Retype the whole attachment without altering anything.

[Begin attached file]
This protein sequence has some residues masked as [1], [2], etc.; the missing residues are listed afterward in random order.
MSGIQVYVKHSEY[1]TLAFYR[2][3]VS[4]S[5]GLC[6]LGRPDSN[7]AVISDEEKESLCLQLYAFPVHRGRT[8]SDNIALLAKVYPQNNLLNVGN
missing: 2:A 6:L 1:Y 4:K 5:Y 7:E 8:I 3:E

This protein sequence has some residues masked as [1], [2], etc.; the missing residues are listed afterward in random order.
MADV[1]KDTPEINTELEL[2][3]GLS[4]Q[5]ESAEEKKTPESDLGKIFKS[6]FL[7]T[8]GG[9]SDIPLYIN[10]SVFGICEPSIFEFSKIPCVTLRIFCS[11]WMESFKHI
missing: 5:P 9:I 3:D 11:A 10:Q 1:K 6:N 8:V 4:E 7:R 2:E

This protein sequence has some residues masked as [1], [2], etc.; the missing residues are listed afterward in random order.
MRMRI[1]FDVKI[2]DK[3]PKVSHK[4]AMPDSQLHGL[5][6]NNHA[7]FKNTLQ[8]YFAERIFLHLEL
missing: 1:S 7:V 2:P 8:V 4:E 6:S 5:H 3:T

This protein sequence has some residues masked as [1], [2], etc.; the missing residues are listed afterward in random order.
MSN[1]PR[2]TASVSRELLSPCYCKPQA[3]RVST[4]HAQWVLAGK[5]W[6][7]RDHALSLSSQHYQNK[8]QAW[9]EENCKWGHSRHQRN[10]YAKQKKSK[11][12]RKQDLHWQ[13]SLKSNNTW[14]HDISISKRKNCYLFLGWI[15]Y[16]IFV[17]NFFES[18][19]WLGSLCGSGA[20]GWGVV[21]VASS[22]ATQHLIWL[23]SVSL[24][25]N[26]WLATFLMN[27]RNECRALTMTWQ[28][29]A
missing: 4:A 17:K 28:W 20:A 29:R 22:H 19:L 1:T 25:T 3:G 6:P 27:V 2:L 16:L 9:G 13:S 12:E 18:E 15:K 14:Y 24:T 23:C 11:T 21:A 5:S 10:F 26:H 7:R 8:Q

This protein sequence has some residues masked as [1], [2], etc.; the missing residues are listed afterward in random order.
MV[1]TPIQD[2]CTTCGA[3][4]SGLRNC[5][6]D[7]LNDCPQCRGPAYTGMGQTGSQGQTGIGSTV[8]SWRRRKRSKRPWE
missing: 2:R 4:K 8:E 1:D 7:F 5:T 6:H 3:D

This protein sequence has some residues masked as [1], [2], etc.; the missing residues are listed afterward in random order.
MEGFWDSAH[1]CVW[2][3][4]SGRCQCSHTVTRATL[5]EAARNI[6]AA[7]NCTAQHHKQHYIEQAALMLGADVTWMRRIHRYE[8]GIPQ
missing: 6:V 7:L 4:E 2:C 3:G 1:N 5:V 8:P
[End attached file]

This protein sequence has some residues masked as [1], [2], etc.; the missing residues are listed afterward in random order.
MSGIQVYVKHSEY[1]TLAFYR[2][3]VS[4]S[5]GLC[6]LGRPDSN[7]AVISDEEKESLCLQLYAFPVHRGRT[8]SDNIALLAKVYPQNNLLNVGN
missing: 2:A 6:L 1:Y 4:K 5:Y 7:E 8:I 3:E

This protein sequence has some residues masked as [1], [2], etc.; the missing residues are listed afterward in random order.
MADV[1]KDTPEINTELEL[2][3]GLS[4]Q[5]ESAEEKKTPESDLGKIFKS[6]FL[7]T[8]GG[9]SDIPLYIN[10]SVFGICEPSIFEFSKIPCVTLRIFCS[11]WMESFKHI
missing: 5:P 9:I 3:D 11:A 10:Q 1:K 6:N 8:V 4:E 7:R 2:E

This protein sequence has some residues masked as [1], [2], etc.; the missing residues are listed afterward in random order.
MRMRI[1]FDVKI[2]DK[3]PKVSHK[4]AMPDSQLHGL[5][6]NNHA[7]FKNTLQ[8]YFAERIFLHLEL
missing: 1:S 7:V 2:P 8:V 4:E 6:S 5:H 3:T

This protein sequence has some residues masked as [1], [2], etc.; the missing residues are listed afterward in random order.
MSN[1]PR[2]TASVSRELLSPCYCKPQA[3]RVST[4]HAQWVLAGK[5]W[6][7]RDHALSLSSQHYQNK[8]QAW[9]EENCKWGHSRHQRN[10]YAKQKKSK[11][12]RKQDLHWQ[13]SLKSNNTW[14]HDISISKRKNCYLFLGWI[15]Y[16]IFV[17]NFFES[18][19]WLGSLCGSGA[20]GWGVV[21]VASS[22]ATQHLIWL[23]SVSL[24][25]N[26]WLATFLMN[27]RNECRALTMTWQ[28][29]A
missing: 4:A 17:K 28:W 20:A 29:R 22:H 19:L 1:T 25:T 3:G 6:P 27:V 2:L 16:L 9:G 13:S 12:E 18:E 15:K 14:Y 24:T 23:C 11:T 21:A 5:S 10:F 26:H 7:R 8:Q

This protein sequence has some residues masked as [1], [2], etc.; the missing residues are listed afterward in random order.
MV[1]TPIQD[2]CTTCGA[3][4]SGLRNC[5][6]D[7]LNDCPQCRGPAYTGMGQTGSQGQTGIGSTV[8]SWRRRKRSKRPWE
missing: 2:R 4:K 8:E 1:D 7:F 5:T 6:H 3:D

This protein sequence has some residues masked as [1], [2], etc.; the missing residues are listed afterward in random order.
MEGFWDSAH[1]CVW[2][3][4]SGRCQCSHTVTRATL[5]EAARNI[6]AA[7]NCTAQHHKQHYIEQAALMLGADVTWMRRIHRYE[8]GIPQ
missing: 6:V 7:L 4:E 2:C 3:G 1:N 5:V 8:P